It was December 1984, and President Reagan had just been elected to his second term, Dynasty was the top show on TV and Madonna’s Like a Virgin topped the musical charts.
It was also the last time the Earth had a cooler-than-average month.
Last month marked the planet’s 400th consecutive month with above-average temperatures, federal scientists from the National Oceanic and Atmospheric Administration announced Thursday.
The cause for the streak? Unquestionably, it’s climate change, caused by humanity’s burning of fossil fuels.
“We live in and share a world that is unequivocally, appreciably and consequentially warmer than just a few decades ago, and our world continues to warm,” said NOAA climate scientist Deke Arndt. “Speeding by a ‘400’ sign only underscores that, but it does not prove anything new.”
Climate scientists use the 20th-century average as a benchmark for global temperature measurements. That’s because it’s fixed in time, allowing for consistent “goal posts” when reviewing climate data. It’s also a sufficiently long period to include several cycles of climate variability.
“The thing that really matters is that, by whatever metric, we’ve spent every month for several decades on the warm side of any reasonable baseline,” Arndt said.
NOAA’s analysis found last month was the 3rd-warmest April on record globally. The unusual heat was most noteworthy in Europe, which had its warmest April on record, and Australia, which had its second-warmest.
Portions of Asia also experienced some extreme heat: In southern Pakistan, the town of Nawabshah soared to a scalding 122.4 degrees on April 30, which may have been the warmest April temperature on record for the globe, according to Meteo France.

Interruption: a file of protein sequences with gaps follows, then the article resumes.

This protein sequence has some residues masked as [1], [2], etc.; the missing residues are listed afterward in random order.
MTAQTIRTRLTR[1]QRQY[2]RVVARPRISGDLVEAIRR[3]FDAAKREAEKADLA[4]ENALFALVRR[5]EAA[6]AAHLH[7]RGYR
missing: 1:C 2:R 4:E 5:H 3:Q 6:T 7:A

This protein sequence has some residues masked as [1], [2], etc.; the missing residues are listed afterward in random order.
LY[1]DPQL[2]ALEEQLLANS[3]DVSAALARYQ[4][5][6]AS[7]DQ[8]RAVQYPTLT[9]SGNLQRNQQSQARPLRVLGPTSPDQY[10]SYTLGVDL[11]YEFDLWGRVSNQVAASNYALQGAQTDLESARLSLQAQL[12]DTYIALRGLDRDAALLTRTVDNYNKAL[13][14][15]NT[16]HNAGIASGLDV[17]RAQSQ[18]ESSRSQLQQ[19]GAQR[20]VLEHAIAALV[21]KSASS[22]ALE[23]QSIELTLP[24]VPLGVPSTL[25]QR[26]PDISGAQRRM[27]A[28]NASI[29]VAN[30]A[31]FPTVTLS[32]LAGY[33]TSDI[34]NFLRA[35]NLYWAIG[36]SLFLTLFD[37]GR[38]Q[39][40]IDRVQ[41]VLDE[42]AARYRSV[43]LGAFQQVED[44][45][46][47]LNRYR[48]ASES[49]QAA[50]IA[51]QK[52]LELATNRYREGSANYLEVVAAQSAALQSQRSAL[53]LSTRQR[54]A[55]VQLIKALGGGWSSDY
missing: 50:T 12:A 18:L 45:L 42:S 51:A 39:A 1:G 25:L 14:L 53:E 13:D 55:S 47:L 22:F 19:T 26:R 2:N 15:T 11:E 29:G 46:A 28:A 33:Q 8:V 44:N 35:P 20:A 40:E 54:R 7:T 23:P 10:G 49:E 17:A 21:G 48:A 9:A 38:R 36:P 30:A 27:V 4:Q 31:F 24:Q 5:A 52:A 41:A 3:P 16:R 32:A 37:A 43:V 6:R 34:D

Argentina also had its warmest April since national records began there in 1961.
North America was the one part of the world that didn’t get in on the heat parade. Last month, the average U.S. temperature was 48.9 degrees, 2.2 degrees below average, “making it the 13th-coldest April on record and the coldest since 1997,” NOAA said.
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For the year-to-date, the Earth is seeing its 5th-warmest start to the year.
A separate analysis of global temperature data from NASA also found last month was the third-warmest April on record.
Another milestone was reached in April, also related to the number “400”: Carbon dioxide – the gas scientists say is most responsible for global warming – reached its highest level in recorded history at 410 parts per million.
This amount is highest in at least the past 800,000 years, according to the Scripps Institute of Oceanography.
The Earth had its 3rd-warmest April on record, both NOAA and NASA said. Red areas are warmer-than-average. North America was the one part of the world that saw unusually cool temperatures in April. (Photo: NASA)
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